In July, Prestige Estates Projects bought an 8-acre prime plot of land in south Bangalore for Rs 345 crore from engineering and electronics conglomerate Siemens.

The deal was preceded by Mumbai-based Lodha Developers buying 87 acre in Thane, near Mumbai, from Clariant Chemicals (India) for Rs1,154 crore and Oberoi Realty’s 25 acre land purchase in suburban Mumbai’s Borivali from Tata Steel for Rs1,155 crore.

A crucial factor like toned down expectations of sellers is also prompting developers to consider deals, which would have otherwise taken longer to conclude.

“With outlook on economy looking positive hereon, we are looking at acquiring land parcels now as values are looking more realistic,” said Sandeep Runwal, director, Runwal Group. He, however, refused comment on the ongoing transaction of Crompton Greaves’ land parcel, for which the developer is believed to be one of the contenders.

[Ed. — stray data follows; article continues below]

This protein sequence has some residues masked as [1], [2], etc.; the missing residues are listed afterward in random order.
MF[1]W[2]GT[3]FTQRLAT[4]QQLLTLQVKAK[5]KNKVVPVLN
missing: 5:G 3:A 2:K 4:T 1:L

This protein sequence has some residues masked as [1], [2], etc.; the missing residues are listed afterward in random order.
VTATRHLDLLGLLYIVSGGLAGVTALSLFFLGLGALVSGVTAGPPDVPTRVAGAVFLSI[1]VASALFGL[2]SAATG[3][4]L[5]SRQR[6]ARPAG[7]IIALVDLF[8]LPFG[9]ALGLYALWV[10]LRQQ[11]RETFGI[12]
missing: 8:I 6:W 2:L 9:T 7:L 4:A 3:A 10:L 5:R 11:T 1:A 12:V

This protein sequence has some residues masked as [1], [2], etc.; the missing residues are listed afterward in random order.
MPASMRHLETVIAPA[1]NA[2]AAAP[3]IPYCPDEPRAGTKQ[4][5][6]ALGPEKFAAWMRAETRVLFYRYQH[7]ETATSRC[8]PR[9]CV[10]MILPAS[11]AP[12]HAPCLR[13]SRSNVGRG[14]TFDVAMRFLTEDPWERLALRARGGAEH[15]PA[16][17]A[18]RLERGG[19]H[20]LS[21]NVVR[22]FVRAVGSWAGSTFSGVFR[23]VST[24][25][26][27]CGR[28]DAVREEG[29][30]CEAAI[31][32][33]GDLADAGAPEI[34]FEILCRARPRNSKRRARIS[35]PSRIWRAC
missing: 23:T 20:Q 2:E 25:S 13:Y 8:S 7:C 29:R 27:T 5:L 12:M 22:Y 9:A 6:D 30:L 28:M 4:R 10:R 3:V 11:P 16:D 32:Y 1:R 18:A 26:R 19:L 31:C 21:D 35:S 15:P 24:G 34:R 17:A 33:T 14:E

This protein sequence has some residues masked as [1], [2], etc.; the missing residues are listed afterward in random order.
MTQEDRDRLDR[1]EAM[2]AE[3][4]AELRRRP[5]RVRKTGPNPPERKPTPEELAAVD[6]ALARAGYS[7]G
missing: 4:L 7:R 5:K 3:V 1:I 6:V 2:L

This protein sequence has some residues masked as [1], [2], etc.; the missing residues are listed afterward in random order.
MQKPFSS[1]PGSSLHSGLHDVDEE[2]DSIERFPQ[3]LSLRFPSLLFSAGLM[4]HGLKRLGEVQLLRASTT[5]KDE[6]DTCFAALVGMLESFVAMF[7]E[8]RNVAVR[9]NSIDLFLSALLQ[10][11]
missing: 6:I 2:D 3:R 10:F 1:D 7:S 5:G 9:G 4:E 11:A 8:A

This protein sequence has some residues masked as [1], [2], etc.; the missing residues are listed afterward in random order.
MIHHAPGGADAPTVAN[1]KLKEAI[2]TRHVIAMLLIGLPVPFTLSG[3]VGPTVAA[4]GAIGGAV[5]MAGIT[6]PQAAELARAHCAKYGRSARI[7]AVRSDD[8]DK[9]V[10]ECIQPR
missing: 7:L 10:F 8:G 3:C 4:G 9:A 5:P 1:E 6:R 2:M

Crompton Greaves is looking to sell its 32-acre land parcel in tranches. A stable government that is perceived to be quick in taking firm policy decisions has also boosted confidence of the developers.

“With a stable government in power, we are witnessing slow and steady recovery in the economy and should catch steam with festive season around the corner,” said Brotin Banerjee, CEO and MD, Tata Housing Development Company.

“We believe this is the right time for both consumers and developers to proceed with their purchase decision as these deals may vanish soon. We are utilising this opportunity to increase our footprint of quality land parcels in city centres of major metros as the demand will start picking with improvement in macro economy by end of this year.”